Anwar Ibrahim Gets ‘Love Letter’ From Concerned Parties

The ‘love letter’ in the form of urgent Joint Letter, addressing Anwar Ibrahim, seeks Social Media Council (SMC) as inclusive self-regulatory framework for moderating the power of social media platforms!

SOCIAL MEDIA UPDATE . . . Several individuals and fifty-odd NGOs, including the newly-revived Centre for Policy Initiatives (CPI) as Borneo-centric Think Tank, has dropped Prime Minister Datuk Seri Anwar Ibrahim ‘love letter’, in the form of urgent Joint Letter, on the Social Media Council (SMC).

Among other NGO are the Centre for Independent Journalism (CIJ), AIDA (Autism Inclusiveness Direct Action Group), Aliran, All Women’s Action Society (AWAM), Amnesty International Malaysia (AIM), and Borneo’s Plight in Malaysia Foundation (BoPiMaFo).

Individuals include Ahmad Murad Merican, Anthony Chong, Beatrice Leong, Beverly Joeman, and Dato’ Dr Amar-Singh HSS.

For further inquiries, contact Lim Jih-Ming at

The details on the individuals and NGO and the urgent Joint Letter ala ‘love letter’ can be found here.

Anwar Ibrahim

The urgent Joint Letter ala ‘love letter’ demands, without delay, the establishment of the Social Media Council (SMC), as multi-stakeholder mechanism for inclusive self-regulatory framework, for exercising oversight on content moderation on social media.

“The self-regulatory framework and mechanism are pivotal for combating shortcomings in content moderation practices,” reads the urgent Joint Letter. “It ensures that national contexts are taken into account while keeping the right for freedom of expression in line with central democratic principles.”

The SMC, briefly, would consist of social media platforms, civil society, experts, and industry stakeholders, among others.

SMC Key Points

Five key points, states the urgent Joint Letter, help underwrite the SMC as accountability model:

(i) provide guidance on content moderation;

(ii) establish Forum for reviewing individual content moderation decisions by social media platforms;

(iii) provide oversight on how the community standards and guidelines of the respective platforms are interpreted and guided including by international standards on freedom of expression and fundamental human rights;

(iv) act as Forum where stakeholders can discuss recommendations; and

(v) use voluntary-compliance approach for exercising oversight on content moderation. In short, social media platforms and stakeholders must accept Model that creates obligation for voluntarily implementing the SMC’s decisions and recommendations.

The urgent Joint Letter expresses confidence that balanced approach on self-regulation, with independent oversight and clear ‘legal’ frameworks, was more effective on ensuring accountability on social media platforms while protecting democratic values.

“The inclusive multi-stakeholder initiative will also ensure more credibility,” said the urgent Joint Letter. “It would remove the role of the government, in being the sole arbiter, on standards and content moderation.”

Elsewhere, there’s need for investment in media and digital literacy programmes and more comprehensive media and digital literacy programmes, especially at educational institutions.

“Educate the students and public on online harm and be better equipped to identify and respond to these harms, including in seeking effective remedies,” said the individuals and NGO.


They make several other recommendations:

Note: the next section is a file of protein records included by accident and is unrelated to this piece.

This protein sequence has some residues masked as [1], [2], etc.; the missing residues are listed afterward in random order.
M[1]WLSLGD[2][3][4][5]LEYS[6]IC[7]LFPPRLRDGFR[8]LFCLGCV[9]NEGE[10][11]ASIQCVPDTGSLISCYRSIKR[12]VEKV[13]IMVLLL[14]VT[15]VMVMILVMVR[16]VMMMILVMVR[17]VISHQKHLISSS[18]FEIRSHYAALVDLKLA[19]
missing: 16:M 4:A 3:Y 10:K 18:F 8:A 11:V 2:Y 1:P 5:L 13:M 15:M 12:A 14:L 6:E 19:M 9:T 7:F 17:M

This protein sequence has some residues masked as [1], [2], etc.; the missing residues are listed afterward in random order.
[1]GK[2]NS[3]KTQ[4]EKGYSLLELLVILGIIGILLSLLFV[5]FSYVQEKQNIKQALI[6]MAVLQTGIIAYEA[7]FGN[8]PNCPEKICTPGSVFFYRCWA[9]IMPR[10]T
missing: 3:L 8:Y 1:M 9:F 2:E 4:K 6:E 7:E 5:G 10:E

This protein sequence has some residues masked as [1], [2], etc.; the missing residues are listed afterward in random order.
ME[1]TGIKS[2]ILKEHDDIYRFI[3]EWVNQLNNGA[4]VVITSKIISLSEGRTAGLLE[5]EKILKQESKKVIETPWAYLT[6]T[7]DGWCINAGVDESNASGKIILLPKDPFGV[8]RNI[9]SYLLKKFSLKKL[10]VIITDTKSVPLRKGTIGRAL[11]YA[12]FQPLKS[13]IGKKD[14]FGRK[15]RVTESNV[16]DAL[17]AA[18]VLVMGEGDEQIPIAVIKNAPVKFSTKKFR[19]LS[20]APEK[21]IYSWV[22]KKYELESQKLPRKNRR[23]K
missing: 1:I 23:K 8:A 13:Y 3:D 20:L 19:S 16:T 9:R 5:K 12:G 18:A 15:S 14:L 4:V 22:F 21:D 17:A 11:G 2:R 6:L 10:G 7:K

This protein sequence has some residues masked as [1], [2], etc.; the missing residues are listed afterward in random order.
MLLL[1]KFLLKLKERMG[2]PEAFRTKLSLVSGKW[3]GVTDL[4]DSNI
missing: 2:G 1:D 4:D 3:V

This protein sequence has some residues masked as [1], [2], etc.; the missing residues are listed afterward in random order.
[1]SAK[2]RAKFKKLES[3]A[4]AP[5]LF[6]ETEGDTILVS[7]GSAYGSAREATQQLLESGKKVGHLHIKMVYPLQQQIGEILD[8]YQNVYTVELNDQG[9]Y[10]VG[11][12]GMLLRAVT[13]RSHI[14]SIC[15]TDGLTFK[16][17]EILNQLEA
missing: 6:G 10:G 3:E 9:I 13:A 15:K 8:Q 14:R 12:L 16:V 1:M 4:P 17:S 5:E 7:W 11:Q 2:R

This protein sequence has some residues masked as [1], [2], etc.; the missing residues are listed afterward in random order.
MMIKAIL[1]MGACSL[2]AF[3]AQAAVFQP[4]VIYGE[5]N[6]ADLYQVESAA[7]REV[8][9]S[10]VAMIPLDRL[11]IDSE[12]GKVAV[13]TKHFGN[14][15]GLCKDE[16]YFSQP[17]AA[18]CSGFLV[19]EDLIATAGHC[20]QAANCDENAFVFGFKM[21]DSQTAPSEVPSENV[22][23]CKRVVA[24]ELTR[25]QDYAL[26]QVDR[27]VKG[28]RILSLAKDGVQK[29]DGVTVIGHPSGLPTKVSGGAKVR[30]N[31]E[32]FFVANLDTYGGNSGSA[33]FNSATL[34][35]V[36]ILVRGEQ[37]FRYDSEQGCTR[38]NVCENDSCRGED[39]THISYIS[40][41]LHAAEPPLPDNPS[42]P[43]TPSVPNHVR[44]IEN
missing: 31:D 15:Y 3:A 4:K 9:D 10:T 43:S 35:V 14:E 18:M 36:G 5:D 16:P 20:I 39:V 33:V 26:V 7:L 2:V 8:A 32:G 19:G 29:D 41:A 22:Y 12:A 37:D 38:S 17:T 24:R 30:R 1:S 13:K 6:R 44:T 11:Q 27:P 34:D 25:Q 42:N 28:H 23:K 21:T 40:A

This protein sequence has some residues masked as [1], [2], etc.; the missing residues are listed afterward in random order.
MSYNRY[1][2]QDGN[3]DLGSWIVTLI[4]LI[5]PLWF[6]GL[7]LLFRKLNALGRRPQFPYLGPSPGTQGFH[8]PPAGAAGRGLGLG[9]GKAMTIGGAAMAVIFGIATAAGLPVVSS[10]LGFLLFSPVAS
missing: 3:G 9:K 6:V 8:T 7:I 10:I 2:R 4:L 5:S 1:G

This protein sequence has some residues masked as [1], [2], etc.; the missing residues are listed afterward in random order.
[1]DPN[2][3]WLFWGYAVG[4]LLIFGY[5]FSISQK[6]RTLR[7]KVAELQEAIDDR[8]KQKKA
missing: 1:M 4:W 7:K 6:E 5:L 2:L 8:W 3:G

(a) Institutionalise consultative processes with civil society experts and the public, especially on regulatory and legislative issues. (This ensures that any new legislation or regulations adheres on international human rights standards and do not undermine freedom of expression and civil liberties);

(b) Rechannel priorities, focus on institutional reforms, and enable secure and transparent space for people for engaging in open and constructive discussions while upholding democratic values;

(c) Focus on initiating comprehensive legislative reform based on Malaysia’s international human rights obligations, and amend or repeal laws which have been weaponised for censoring lawful content, expression, and speech.

Relevant Laws

The link lists the relevant laws.

The individuals and NGO urge moratorium on the use of these laws while undergoing reform initiatives.

The urgent Joint Letter cautions that policymakers ensure that any measures adopted for combatting online harm, and drawing accountability for social media, do not unduly impair freedom of expression and speech.

“Any restrictions on freedom of expression and speech must meet international human rights laws and standards of legitimacy, necessity, and proportionality,” reads the urgent Joint Letter. “Political expediency remains No No. The public interest must be at the centre of all laws, policies and practices.”

The individuals and NGO hope that the Anwar Ibrahim Malaysia Madani administration, in the form of unity government decreed by Agong, and the Communications Ministry, respond constructively.

“We must abandon the spectres of Malaysia’s undemocratic past, and uphold the promises made during GE15 and the principles espoused for over 20 years, ” said the urgent Joint Letter. “Only by preserving and bolstering the people’s right for freedom of expression can we truly unite as democratic Malaysia.”

The urgent Joint Letter also lists alleged transgressions by various government agencies for silencing the people of Malaysia in various ways. — NMH

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Joe Fernandez
Longtime Borneo watcher Joe Fernandez has been writing for many years on both sides of the Southeast Asia Sea. He should not be mistaken for a namesake formerly with the Daily Express in Kota Kinabalu. JF keeps a Blog under FernzTheGreat on the nature of human relationships.

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